Text courtesy of our friends at ElBoricua.com. Reprinted with permission. The wonderful thing about plátanos (plantains) is that
they truly are a versatile food. As a plátano ripens, its high starch content changes to sugar. Plátanos are good at any stage; it just depends on what you want to make. Plátanos are a relative of the banana, but are bigger, less sweet and need to be cooked before they are eaten. Plátanos also keep their shape when cooked, unlike bananas, which get mushy.
Green or "unripe" plátanos are starchy vegetables. They can be used in soups, stews, boiled and mashed. Most Puerto Rican recipes that use plátanos call for green plátanos and need to be VERY green without a hint of yellow.
The next stage of ripeness is when the skin is mostly yellow with a few black speckles. In this stage of ripeness, the plátano has lost some of its starch and is slightly sweet. Plátanos "amarillos" are usually fried but can be boiled and baked as well. To fry them just peel, slice, and fry. In Puerto Rico both green and amarillos are served with meals as a side dish.
If you need ripe plátanos and only have green ones, they ripen at room temperature, out of direct sunlight, in a few days.
When peeling plátanos, moisten hands and rub with salt to prevent the juices from sticking to your hands. Cut off about 1 inch from both ends as in figures 1 & 2. Using a sharp knife, make 2 lengthwise cuts at opposite ends of the plátano (fig. 3). Now drop them in very hot water for easier peeling. Just let them sit in the water for a few minutes or so. While holding the plátano steady with your left hand, use your right hand to slide the tip of the knife under the skin and begin to pull it away, going from top to bottom (fig. 4). Soak the peeled plátanos in salted water. Drain on a paper towel to use in your recipe.In Puerto Rico we also eat green unripened bananas - the same bananas we get at the grocery store, but still green. We boil them or fry them, and use them in many recipes. The peeling process for green bananas is the same as shown here.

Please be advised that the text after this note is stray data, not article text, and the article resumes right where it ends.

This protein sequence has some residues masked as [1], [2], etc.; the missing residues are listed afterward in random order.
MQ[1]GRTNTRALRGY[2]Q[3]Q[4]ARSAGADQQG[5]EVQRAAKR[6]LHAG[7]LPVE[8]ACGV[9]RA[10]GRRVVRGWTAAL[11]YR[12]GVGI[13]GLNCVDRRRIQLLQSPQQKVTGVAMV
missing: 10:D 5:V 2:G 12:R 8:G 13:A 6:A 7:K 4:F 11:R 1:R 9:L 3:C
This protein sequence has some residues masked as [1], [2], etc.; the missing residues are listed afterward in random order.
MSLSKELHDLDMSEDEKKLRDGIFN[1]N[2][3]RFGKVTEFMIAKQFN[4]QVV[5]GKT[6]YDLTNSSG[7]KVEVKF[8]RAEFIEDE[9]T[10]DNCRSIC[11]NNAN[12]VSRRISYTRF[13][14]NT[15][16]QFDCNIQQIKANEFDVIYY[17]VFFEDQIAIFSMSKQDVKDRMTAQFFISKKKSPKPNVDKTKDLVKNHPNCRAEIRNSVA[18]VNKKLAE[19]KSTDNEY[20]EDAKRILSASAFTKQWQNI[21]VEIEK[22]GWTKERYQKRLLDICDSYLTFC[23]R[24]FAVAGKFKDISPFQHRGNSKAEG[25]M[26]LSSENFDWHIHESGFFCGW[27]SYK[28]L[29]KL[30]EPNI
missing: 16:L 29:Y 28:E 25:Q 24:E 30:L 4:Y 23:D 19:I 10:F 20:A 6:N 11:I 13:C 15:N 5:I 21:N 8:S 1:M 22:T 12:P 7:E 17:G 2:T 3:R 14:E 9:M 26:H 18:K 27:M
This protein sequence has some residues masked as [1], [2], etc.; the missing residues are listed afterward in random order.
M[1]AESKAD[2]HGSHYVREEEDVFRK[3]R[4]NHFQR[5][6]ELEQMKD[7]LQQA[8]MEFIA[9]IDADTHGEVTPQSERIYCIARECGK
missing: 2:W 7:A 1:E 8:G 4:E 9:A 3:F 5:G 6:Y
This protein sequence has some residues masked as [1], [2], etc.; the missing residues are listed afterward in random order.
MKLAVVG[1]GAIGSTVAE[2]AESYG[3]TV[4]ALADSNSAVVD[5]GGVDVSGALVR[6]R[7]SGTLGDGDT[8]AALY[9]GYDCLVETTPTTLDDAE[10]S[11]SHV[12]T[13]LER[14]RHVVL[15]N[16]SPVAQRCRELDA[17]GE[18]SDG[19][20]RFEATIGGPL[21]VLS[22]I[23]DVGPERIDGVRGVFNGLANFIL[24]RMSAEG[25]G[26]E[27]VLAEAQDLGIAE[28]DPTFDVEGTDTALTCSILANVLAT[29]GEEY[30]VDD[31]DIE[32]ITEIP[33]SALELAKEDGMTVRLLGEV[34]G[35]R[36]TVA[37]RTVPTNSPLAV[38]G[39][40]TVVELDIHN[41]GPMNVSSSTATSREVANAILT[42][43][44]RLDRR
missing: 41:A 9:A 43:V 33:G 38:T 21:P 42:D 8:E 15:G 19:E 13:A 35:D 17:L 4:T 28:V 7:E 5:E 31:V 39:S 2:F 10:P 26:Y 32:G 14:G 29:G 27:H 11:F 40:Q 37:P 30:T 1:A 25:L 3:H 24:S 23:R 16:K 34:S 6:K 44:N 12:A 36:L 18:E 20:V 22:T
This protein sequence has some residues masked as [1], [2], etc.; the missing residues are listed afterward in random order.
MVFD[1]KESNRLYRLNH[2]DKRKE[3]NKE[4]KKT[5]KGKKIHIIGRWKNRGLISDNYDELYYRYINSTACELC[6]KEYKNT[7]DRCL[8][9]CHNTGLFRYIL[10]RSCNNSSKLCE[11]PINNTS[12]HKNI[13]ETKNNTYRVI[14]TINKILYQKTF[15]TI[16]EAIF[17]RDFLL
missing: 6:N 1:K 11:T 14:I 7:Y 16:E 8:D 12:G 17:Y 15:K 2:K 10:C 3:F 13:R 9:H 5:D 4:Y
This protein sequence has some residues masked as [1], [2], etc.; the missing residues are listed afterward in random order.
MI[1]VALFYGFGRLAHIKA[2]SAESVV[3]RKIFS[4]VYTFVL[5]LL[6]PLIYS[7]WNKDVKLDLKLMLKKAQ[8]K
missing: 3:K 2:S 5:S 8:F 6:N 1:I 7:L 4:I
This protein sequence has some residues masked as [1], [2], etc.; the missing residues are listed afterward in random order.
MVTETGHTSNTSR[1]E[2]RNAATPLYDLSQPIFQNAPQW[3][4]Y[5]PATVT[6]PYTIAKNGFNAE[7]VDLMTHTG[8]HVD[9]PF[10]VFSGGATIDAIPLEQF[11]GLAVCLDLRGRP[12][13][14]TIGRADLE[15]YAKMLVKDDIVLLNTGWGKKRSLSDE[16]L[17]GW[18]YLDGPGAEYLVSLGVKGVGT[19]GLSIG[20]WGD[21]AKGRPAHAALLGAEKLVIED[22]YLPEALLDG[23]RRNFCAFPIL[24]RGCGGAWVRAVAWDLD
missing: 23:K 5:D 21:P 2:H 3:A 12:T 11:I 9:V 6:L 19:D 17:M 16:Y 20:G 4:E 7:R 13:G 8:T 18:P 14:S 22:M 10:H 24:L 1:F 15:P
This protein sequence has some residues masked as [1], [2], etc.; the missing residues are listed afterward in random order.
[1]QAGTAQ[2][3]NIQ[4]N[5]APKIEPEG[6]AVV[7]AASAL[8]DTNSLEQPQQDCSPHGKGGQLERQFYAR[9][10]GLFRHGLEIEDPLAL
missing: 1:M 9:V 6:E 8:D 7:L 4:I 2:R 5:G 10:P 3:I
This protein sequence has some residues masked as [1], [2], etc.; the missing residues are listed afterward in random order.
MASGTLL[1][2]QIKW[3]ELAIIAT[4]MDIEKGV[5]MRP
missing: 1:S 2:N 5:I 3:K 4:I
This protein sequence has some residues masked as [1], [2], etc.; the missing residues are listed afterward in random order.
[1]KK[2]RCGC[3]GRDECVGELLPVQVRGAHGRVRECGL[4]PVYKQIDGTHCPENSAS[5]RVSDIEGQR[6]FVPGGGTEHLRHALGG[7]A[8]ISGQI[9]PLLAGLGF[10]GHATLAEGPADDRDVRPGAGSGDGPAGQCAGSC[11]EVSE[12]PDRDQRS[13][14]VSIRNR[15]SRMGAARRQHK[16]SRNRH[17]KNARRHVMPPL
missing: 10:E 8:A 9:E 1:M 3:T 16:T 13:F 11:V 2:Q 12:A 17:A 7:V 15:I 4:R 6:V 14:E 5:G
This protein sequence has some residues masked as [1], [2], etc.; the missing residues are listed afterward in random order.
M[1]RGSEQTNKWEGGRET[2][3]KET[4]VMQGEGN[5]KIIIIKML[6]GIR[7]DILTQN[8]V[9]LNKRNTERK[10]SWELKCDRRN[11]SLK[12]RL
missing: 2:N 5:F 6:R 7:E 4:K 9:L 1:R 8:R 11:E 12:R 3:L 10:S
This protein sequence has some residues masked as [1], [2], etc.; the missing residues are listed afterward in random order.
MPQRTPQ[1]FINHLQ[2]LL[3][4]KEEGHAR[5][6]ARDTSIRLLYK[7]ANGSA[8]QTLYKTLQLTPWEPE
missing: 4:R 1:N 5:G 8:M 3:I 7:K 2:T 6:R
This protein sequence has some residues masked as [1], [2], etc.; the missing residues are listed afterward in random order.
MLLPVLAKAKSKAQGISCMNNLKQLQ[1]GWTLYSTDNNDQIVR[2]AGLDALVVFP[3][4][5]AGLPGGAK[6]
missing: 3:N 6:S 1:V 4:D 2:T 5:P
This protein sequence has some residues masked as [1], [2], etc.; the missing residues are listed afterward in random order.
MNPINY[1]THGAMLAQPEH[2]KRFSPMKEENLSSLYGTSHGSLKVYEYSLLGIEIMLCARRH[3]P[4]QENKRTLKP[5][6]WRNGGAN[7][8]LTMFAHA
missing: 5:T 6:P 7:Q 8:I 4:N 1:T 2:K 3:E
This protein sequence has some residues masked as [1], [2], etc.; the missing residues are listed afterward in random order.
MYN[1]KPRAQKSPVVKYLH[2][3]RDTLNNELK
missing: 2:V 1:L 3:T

• Did you know that there are over 500 different types of bananas? That means if you ate a different kind of banana every day, it would take almost a year and a half to eat every one.
• Although generally regarded as a tree, this large tropical plant is really an herb. That means it does not have a woody trunk like a tree. The compacted, water-filled leaf stalk is composed of leaf sheaths that overlap each other and grow from an underground stem called a rhizome..
• The banana plant can grow as high as 20 feet (or 6 meters) tall. That's as big as a 2 story house. They are the world's largest herb.
• Bananas are not just green and yellow, some bananas are red.
• Bananas are almost fat free. One banana is about 99.5% fat free! An average banana contains about 90 calories.
• Bananas are great source of potassium. Potassium helps build muscle power and keeps your body fluids in balance.
• Plantains are a type of banana that is treated like a vegetable. It is not eaten raw and needs to be cooked.
• Plantain and banana trees can be purchased in plant nurseries. Keep indoors as houseplants. They like moisture and heat. Mist the leaves often.
• As the green color of bananas turns to yellow, the starch in the fruit turns to sugar.
Other plaintain-related posts:
Fried Plantain Salad
Plátanos Rellenos (Stuffed Plantains)
Piñón of Ripe Plantains and Turkey
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